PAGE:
My interest in essential oils is multi-pronged-

a) -as a farmer and a distiller- our main crops are mints and rhodinol rich lemongrass

b) -as a raw material to treat and cure bamboo- bamboo handicrafts are a product of commerce for us.

c) -as a healing agent. Most civilizations have evolved methods of healing- into specialized activities. In India- ayurved is practiced - which uses dried plants- also called crude drugs. Pharmacognosy and Phytochemistry are related sciences. The West, especially the Americas, have evolved aromatherapy as a healing procedure. 

In this regard, I found the following write ups on Rhodinol Lemongrass by some renowned names in aromatherapy very interesting.

http://www.aromahead.com/blog/2010/10/08/a-great-gentle-lemongrass-chemotype/

http://www.aromahead.com/blog/2011/07/22/lemongrass-that-does-not-irritate-your-skin-really/

http://www.whitelotusblog.com/2011/04/lemongrasscymbopogon-citratus-essential.html

https://www.aromatics.com/products/essential-oils/lemongrass-rhodinol-rich-india

https://www.facebook.com/aromatherapyoils/posts/136220063090506

Typical GC charts of geranium, rose and rhodinol rich lemongrass oils

  geranium-bourbon geranium-india Rose-Bulgaria Rhodinol lemongrass
citronellol 21.38 23.59 including nerol 38.22 30
citronellyl butyrate 1.26      
citronellyl formate 8.37 4.19    
geraniol 17.45 23 14.41 45
geranyl acetate 0.39 0.29 0.74  
geranyl butyrate 1.04      
geranyl formate 7.55 2.66 0.06  
geranyl tiglate 1.34 1.61    
guaia-6,9-diene 3.9 0.09    
linalool 12.9 16.32 3.14  
menthone 1.5 0.54    
menthone 7.2 0.54    
phenethyl tiglate 0.43 0.77    
rose oxide 0.21 0.11 e 1.39 0.15
    0.74 z 0.32 0.02

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Curing Bamboo

Our attempts to switch over to agroforestry of bamboo to substitute wood for our handicrafts took me to , and Bangalore, where I had the pleasure of meeting some rare breed of "bamboo connoisseurs". The 5 day seminar offered insights into novel methods of bamboo preservation and product development.

To a layman, bamboo epitomizes "a poor mans timber"- an ambivalent "pole"- being utilized in almost all rural activities- may it be construction, fencing, fishing or agriculture.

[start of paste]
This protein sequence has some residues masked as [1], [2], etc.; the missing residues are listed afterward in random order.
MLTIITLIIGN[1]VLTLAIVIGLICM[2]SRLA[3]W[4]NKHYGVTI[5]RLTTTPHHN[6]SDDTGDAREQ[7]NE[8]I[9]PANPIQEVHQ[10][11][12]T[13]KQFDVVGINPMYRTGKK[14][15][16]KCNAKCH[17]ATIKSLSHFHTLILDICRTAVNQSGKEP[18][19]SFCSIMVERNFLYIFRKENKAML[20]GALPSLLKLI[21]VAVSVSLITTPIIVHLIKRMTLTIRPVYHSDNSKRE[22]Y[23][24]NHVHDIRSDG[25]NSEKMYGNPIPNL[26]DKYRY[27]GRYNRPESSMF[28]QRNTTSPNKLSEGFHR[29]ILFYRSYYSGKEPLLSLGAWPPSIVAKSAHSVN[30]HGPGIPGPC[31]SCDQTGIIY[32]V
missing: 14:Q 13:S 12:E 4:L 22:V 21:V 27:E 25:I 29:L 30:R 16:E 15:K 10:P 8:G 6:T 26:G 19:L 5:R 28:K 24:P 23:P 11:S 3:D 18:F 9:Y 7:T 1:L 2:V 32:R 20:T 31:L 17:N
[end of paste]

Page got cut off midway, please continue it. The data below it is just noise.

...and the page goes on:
Why preserve bamboos?
Natural Untreated Bamboos are classified as GRADE 3 timber material. However, when properly treated it turns out be a very fine timber, in ways, stronger than steel and ALL HARDWOODS. In its treated state- Bamboo is classified as GRADE 1 Timber- along with Sagwan and Sal. Thus, treating bamboo becomes a necessity. 

These techniques include non-chemical and chemical methods, some of which I have already discussed in one of my earlier blogs.

Sap Displacement, smoking, white-washing, storage in water.
Chemical treatment methods (CCA), Boric acid / Borax

Treatment in heated oil / oleo-heat-
I am intrigued by the simplicity and functionality of this process. Where-as, other processes may involve a time span of at least a few months, from the time of harvest to a fully dried and treated bamboo, the oil process renders a ready/treated and duly de-hydrated and de-starched bamboo, in a matter of hours!!! I am trying out various combinations- to study the costs involved, as well as to minimize chemical deterioration and the associated fire hazards
.

Would appreciate comments/observations on this method . 

Outer/Exterior Protection

Lacquer vs Varnish- Both lacquer and varnish are used to provide a finish to wooden furniture, but they are different in ingredients and how they are made.
Varnish is made from resins that are mixed with thinners or other solvents to remain liquid. On the other hand, lacquer is made by dissolving cotton and nitrocellulose in solvents.
• Varnish is always transparent, whereas lacquer can be made to give tinted finishes.